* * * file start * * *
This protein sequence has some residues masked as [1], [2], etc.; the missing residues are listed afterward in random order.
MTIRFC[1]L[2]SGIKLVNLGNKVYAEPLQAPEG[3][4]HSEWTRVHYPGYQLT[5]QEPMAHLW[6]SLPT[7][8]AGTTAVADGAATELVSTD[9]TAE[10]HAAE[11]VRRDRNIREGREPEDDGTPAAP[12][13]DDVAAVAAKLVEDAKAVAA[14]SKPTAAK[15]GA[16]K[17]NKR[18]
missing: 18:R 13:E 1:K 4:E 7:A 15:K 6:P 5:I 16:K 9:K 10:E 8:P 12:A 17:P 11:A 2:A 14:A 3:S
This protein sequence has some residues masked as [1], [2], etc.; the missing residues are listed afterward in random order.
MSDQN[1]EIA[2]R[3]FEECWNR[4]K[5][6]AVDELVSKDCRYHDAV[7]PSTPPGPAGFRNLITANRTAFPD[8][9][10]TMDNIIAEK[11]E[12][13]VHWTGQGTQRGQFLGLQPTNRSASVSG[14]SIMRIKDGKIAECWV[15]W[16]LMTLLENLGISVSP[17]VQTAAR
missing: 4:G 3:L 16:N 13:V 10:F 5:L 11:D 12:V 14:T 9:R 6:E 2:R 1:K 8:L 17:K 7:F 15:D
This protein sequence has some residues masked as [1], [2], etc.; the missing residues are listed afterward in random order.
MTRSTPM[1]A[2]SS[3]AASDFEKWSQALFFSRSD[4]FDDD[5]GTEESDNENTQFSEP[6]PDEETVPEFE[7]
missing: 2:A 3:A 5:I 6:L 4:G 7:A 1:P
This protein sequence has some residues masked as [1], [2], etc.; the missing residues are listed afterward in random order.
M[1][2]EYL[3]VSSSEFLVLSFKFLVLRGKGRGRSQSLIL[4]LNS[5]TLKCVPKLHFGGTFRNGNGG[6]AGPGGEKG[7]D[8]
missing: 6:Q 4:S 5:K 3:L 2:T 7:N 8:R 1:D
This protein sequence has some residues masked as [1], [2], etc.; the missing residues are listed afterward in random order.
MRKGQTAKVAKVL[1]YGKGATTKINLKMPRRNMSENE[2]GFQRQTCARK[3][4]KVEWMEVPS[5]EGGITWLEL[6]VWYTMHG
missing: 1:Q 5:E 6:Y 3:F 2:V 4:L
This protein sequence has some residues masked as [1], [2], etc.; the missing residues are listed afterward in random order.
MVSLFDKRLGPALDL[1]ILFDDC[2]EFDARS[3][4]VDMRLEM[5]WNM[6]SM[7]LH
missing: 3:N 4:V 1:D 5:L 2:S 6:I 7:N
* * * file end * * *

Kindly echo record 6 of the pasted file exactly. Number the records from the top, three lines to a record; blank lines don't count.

This protein sequence has some residues masked as [1], [2], etc.; the missing residues are listed afterward in random order.
MVSLFDKRLGPALDL[1]ILFDDC[2]EFDARS[3][4]VDMRLEM[5]WNM[6]SM[7]LH
missing: 3:N 4:V 1:D 5:L 2:S 6:I 7:N